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Perennial Farming as a Retirement Plan
Betty Anderson

I began my farming journey in my 50th year when I met and married my husband, Dane who had deep roots on his 3rd generation family farm. We quickly over diversified as I fell in love with all aspects of our homesteading lifestyle. While, this was completely unsustainable  it was all sorts of good learning!

Walking and working our 40 acres we have always been acutely aware of the generations of folk who walked it before us. My husband reminisces about hunting the 600 plus acres he had access to as a boy and finding arrowheads, and wondering about who had left them. We are just 3 miles down the road from the giant burr oak that marked the halfway point on the Native American trade route that ran northeast to southwest from the lake (Michigan) to the big river (Mississippi).When looking at the abstract to our farm we discovered that Daniel and Polly Smith were the very first to deed our place from the U.S. government. Thus we became The Old Smith Place in their honor, though we know many generations were here before them. Our only real goal for our time of stewardship has always been to leave the place  a little better off than we found it.

We did not set out to do perennial crop farming rather we fell into it naturally, as our goals and needs shifted. As a girl, I learned to can and preserve food alongside my folks and have always loved it. Having all these acres to finally grow as much food as I wanted I quickly started my own business making gourmet jams and jellies under Wisconsin’s very limiting Pickle Bill. I quickly bumped up against the 5K earnings cap and realized that after expenses I barely broke even. Still, I loved it and learned many things about direct and wholesale marketing and it did help  cash flow the place during leaner times of the year. Of course hauling all this product around was expensive, time consuming and took a toll on my aging body leaving me prone to injury.

Without really planning to and in a somewhat haphazard fashion, each year we’ve added more and more perennial plantings of a food nature. Now, we live in a virtual food forest and are very intentionally adding to it every year. Organic vegetable farming is hard work! It suited us well for years and married well with our diversified livestock operation as we always had plenty of beautiful manure with which to fertilize and enrich our soil. Most of our crop land is in hay for our livestock and as we downsize the mixed herd this gives us another cash crop to sell. Little by little our vegetable farming beds are becoming perennial food crops like fruit trees, nuts and berries, grapes and asparagus.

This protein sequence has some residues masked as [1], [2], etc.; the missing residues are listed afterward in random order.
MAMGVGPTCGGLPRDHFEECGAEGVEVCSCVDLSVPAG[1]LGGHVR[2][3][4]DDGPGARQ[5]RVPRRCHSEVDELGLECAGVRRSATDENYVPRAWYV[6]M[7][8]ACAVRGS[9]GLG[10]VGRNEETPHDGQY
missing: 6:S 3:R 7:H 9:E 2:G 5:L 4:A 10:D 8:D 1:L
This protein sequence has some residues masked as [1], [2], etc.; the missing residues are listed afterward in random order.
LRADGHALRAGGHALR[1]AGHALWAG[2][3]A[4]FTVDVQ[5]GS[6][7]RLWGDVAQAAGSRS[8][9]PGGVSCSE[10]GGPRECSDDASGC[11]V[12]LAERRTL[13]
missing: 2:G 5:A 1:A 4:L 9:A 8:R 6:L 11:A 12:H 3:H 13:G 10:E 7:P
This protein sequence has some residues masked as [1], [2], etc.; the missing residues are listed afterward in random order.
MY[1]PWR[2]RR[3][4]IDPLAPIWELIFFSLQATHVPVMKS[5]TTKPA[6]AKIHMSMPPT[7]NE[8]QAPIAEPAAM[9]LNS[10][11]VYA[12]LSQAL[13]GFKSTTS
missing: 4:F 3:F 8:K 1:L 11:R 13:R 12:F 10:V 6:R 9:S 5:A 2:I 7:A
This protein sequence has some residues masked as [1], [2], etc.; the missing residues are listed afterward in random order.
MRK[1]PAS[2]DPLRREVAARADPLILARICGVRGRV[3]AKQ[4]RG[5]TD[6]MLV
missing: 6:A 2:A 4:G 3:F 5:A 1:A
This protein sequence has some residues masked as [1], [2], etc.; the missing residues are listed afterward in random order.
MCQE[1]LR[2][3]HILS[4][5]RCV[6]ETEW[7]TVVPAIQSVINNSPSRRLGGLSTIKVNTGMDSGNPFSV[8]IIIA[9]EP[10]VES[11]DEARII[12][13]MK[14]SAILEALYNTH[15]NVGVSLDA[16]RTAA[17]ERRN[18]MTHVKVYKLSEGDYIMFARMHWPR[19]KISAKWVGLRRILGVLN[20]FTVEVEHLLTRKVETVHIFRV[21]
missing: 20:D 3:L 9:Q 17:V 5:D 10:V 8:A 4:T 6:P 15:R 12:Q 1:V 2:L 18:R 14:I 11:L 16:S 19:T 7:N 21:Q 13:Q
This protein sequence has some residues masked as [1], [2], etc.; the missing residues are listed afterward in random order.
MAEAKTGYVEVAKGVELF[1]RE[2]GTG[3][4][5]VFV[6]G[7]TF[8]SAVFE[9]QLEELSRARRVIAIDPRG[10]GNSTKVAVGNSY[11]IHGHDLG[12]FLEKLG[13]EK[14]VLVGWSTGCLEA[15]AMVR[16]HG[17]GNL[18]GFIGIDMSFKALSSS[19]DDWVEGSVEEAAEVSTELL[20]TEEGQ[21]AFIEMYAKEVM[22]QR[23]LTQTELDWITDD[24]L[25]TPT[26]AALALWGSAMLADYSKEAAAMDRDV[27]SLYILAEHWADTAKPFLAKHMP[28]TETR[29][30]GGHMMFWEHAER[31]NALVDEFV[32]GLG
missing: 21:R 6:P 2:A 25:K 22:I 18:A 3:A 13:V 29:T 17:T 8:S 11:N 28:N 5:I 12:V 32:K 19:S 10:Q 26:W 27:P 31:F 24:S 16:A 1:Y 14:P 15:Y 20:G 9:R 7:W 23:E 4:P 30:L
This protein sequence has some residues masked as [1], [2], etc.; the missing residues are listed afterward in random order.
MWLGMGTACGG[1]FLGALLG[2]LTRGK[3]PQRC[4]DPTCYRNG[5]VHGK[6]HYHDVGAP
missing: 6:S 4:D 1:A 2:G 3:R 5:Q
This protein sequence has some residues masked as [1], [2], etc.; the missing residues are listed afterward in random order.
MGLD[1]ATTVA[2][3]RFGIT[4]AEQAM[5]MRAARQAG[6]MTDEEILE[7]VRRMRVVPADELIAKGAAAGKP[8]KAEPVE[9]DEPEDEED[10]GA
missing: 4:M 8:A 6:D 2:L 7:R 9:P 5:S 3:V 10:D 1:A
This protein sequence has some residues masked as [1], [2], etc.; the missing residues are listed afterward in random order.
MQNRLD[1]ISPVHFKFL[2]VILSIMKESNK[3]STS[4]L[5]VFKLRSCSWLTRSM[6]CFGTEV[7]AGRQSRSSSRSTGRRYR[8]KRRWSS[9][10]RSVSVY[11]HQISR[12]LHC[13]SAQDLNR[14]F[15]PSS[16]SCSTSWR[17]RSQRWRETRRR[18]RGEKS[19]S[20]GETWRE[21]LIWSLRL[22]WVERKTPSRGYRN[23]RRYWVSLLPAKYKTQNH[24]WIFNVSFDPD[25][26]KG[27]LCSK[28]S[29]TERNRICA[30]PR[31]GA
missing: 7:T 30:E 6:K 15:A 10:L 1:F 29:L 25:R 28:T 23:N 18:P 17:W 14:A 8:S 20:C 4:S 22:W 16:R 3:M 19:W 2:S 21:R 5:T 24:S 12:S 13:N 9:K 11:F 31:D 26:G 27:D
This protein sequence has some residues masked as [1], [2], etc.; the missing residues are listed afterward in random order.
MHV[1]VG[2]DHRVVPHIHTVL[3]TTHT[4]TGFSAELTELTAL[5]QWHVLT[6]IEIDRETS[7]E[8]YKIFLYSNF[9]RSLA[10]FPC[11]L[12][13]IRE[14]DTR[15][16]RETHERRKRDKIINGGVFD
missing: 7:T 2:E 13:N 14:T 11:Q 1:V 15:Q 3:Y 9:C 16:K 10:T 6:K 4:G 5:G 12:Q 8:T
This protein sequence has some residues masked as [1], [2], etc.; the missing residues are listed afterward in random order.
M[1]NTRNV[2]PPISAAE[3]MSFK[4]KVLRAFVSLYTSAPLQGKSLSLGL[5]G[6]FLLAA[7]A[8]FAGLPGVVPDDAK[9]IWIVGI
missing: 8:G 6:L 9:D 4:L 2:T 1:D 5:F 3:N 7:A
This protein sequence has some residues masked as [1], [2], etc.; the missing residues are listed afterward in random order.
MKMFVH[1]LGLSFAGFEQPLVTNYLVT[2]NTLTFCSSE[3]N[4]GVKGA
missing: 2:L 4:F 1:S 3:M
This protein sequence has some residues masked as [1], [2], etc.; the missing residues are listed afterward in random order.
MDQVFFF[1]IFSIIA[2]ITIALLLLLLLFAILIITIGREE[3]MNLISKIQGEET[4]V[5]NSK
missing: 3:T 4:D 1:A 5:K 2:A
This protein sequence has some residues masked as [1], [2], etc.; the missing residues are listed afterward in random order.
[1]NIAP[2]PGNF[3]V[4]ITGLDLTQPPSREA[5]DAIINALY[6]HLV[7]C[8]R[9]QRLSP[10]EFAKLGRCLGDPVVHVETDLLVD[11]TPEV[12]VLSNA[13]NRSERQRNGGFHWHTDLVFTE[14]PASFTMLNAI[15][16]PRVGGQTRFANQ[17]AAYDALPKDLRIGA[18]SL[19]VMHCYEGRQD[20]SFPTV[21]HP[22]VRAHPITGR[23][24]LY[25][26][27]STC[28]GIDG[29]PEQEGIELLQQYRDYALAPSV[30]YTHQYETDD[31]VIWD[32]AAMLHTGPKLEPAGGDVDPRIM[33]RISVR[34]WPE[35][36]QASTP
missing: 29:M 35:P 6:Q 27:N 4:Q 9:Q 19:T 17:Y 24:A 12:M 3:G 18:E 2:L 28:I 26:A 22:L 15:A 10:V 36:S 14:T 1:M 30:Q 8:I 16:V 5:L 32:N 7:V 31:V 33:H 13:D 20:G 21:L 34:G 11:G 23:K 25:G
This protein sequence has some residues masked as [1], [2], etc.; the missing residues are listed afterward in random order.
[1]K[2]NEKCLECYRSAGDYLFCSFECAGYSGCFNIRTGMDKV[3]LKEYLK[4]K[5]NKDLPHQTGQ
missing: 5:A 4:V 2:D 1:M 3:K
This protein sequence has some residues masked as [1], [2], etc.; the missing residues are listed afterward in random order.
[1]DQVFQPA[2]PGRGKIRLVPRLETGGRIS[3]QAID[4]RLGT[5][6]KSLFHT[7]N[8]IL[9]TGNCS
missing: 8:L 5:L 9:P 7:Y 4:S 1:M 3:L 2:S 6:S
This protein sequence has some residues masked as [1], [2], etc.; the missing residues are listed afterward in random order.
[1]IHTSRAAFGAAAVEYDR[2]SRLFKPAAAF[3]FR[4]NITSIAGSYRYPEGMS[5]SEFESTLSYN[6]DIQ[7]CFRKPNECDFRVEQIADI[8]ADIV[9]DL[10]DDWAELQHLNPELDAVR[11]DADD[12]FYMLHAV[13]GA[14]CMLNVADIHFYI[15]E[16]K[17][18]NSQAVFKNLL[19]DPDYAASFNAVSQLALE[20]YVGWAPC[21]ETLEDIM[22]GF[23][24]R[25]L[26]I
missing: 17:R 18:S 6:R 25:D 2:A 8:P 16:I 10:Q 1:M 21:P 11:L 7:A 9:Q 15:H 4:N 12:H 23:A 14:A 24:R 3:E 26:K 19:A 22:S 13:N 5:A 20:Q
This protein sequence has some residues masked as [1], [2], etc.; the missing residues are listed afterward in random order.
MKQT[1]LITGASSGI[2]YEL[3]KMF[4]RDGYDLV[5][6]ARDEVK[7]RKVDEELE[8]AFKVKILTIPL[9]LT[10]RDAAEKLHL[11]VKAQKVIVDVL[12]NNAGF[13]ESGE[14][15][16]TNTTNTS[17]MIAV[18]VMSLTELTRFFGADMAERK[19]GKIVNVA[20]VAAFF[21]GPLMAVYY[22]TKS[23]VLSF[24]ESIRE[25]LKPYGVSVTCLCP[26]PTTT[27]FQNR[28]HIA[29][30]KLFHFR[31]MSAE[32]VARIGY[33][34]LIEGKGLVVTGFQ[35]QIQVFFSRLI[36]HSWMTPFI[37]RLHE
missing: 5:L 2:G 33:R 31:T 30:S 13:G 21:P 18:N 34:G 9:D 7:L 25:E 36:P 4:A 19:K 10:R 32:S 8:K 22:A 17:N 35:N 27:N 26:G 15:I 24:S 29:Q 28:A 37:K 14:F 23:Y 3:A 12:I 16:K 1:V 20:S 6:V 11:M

We are disturbing our soil less and less as the years go by. We’ve planted aronia bushes on some areas of our farm with less desirable soil structures and are happy to see how the soil in these areas has improved drastically. We have no soil erosion happening on any part of our land. As we seem to be trending warmer and drier we are relieved with the increased water and nutrient retention this affords us. Going forward we are anticipating having enough perennial plantings to be able to offer U-pick as an option for harvesting fruits, nuts, berries and grapes on our land; and probably right about the time we no longer have the capacity for it ourselves. One of the things that was so beneficial to me as a Navy veteran with PTS(d) was the peace I experienced  just being here working with the land and the livestock. I look forward to sharing that opportunity with others.

While farming is not most folks typical “retirement plan”; with downsizing our work load and adding perennial cash crops it has turned out to be just right for us!

— Betty Anderson and her husband Dane are the current stewards at The Old Smith Place outside Brodhead. They are Farmers Union members since 2016 and Betty is an alumni of the National Farmers Unions Beginning Farmer Institute. Betty is a Navy veteran and a trauma survivor. She is passionate about growing and preserving her harvest both to market and to nourish her family. She is also her tiny town’s treasurer and holds down an off farm job in the housing industry whose focus is providing education in financial literacy & promoting home-ownership as a vehicle to stabilizing some of Beloit’s tougher neighborhoods. South Central Wisconsin Farmers Union is a member-driven committed to enhancing the quality of life for family farmers, rural communities, and all people through educational opportunities, cooperative endeavors, and civic engagement in Rock, Green, and Lafayette Counties.